This is a new one to me; caused me to search for the original.  Enjoyed both; thanks.

 

I note the singer has been to the Ian Curtis school of dance (so sad to think he was lost to the world 40 years ago this month).

 

Regards,

 

Alex.

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31 minutes ago, Alex TM said:

Hi,

 

This is a new one to me; caused me to search for the original.  Enjoyed both; thanks.

 

I note the singer has been to the Ian Curtis school of dance (so sad to think he was lost to the world 40 years ago this month).

 

Regards,

 

Alex.

Hi Alex

 

First time I heard the original by Suicide was just after the LP was released. I walked into Parrot Records in Colchester and my mate Nigel who worked there handed me some earphones and said listen to this. OK it was a tad off beat to what I was normally buying at the time but was open to new alternative music.......then that first scream....WOW. By the look on my face Nigel knew where in song I had reached. I rate Frankie Teardrop as one of the best ever electro-punk songs ever.

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15 hours ago, Clive Mortimore said:

Still no trains

 

This is a fantastic cover of a classic song.

 

 

You're not restarting this show are you Clive, if you are that's an excellent song to do it with, it should last the whole series!

 

https://en.m.wikipedia.org/wiki/Name_That_Tune_(British_game_show)

 

Mike.

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2 hours ago, Enterprisingwestern said:

 

You're not restarting this show are you Clive, if you are that's an excellent song to do it with, it should last the whole series!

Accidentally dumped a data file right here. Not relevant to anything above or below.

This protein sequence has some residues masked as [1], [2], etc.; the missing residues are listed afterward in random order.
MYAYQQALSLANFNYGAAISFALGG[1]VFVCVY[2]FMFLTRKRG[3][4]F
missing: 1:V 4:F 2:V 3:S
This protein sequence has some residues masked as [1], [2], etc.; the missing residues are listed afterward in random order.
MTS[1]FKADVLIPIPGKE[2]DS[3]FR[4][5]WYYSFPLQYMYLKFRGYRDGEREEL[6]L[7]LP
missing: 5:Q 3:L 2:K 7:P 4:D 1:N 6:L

https://en.m.wikipedia.org/wiki/Name_That_Tune_(British_game_show)

 

Mike.

Look here Mike, good songs that have great influence on other musicians don't always have to be chart toppers. 

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38 minutes ago, Clive Mortimore said:

good songs that have great influence on other musicians don't always have to be chart toppers

There are some very successful musicians, enjoying a comfortable lifestyle, without ever seeing the need to bother the charts ......

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4 hours ago, Enterprisingwestern said:

 

You're not restarting this show are you Clive, if you are that's an excellent song to do it with, it should last the whole series!

 

https://en.m.wikipedia.org/wiki/Name_That_Tune_(British_game_show)

 

Mike.

Hi Mike

 

Here is a song I have always liked, sometimes when I mention this group people look at at me if I am making their name up, but Fairytale in the Supermarket was rated 83rd in Billboards recent  The 100 Greatest Debut Singles of All Time

 

 

Not all great songs are hits.

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1 hour ago, Clive Mortimore said:

Hi Mike

 

Here is a song I have always liked, sometimes when I mention this group people look at at me if I am making their name up, but Fairytale in the Supermarket was rated 83rd in Billboards recent  The 100 Greatest Debut Singles of All Time

 

 

Not all great songs are hits.

 

I don't believe I ever mentioned hits.

You got me all wrong guv!

I can out-weird most of you, it's just that I've been at it longer!

 

Mike.

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If we want songs we listen to whilst modelling these are a few of mine

 

 

 

or the original

 

 

 

Or this

 

 

 

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Hi Clive,

 

In no way obscure but still great!

 

 

Kind regards,

 

Richard B

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Sorry guys, or this

 

I'll be off now then.

 

RB

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Hi Folks,

 

Never mind misery how about a good old bit of plain weird from The Thin White Duke:

 

 

 

Gibbo.